Read More…

Question of the Week: Investors Seek Metals To Soften Blow of Global Currency War

The housing market remains in the dumper. U.S. stocks - despite a rally - are still 22% below their record highs of two years ago. And the "official" unemployment rate remains at a heart-stopping 9.6%.

With their knees almost ready to buckle under such burdens already, how will American consumers respond when clothes, computer accessories and other key consumer staples at their neighborhood Wal-Mart Stores Inc. (NYSE: WMT) undergo an overnight price hike of 30% to 60%?

As the United States aims to increase exports by debasing the dollar, a global currency war is underway that could swallow consumers and investors if they don't prepare for the likelihood of a weaker dollar.

The United States, China, Switzerland, Brazil, South Korea, Australia, Japan have all entered the war, trying to bring down their currencies to boost exports and fuel growth. Countries are vying to win the "race to the bottom," as it's been called by Money Morning Contributing Writer Peter Schiff.

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You Heard it Here First: China's Plan to Dethrone the Dollar Continues to Unfold

The U.S. dollar is on the way out as the world's top reserve currency. And as Money Morning Chief Investment Strategist Keith Fitz-Gerald predicted more than a year and a half ago, the yuan could be set to replace it.

The greenback has served as the world's benchmark reserve currency since the mid-20th century, but soaring deficits and the U.S. Federal Reserve's loose monetary policy have drained the dollar's value. Meanwhile, emerging markets - many of which are vibrant manufacturing hubs, net creditors, and have rich caches of commodities - are more fiscally sound than the United States, which has a $1.3 trillion budget deficit.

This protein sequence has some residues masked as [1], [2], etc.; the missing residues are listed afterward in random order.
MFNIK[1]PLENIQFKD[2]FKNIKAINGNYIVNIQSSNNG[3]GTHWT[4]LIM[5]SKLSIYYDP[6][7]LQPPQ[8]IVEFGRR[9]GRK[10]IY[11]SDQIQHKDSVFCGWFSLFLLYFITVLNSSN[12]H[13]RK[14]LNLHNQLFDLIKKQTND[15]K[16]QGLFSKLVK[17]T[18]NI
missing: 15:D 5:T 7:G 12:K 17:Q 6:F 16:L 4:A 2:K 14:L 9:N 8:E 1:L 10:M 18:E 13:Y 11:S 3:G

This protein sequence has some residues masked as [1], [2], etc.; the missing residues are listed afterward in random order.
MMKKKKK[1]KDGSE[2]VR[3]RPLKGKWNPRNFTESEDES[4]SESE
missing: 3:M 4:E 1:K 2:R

"If you look at the fundamentals of a lot of these emerging markets, they are considerably better than developed markets," Kenneth Akintewe, a Singapore-based investment manager at Aberdeen Asset Management PLC told Bloomberg in an Oct. 11 interview. "Who wants to be holding U.S. dollars at this stage?"

China, which leads the world with more than $2 trillion in currency reserves held mostly in U.S. Treasuries, is chief among the countries seeking respite from the dollar's decline. Beijing has long bemoaned the depreciation of the dollar, stating outright that it should be replaced as the world's main reserve currency.

Read More…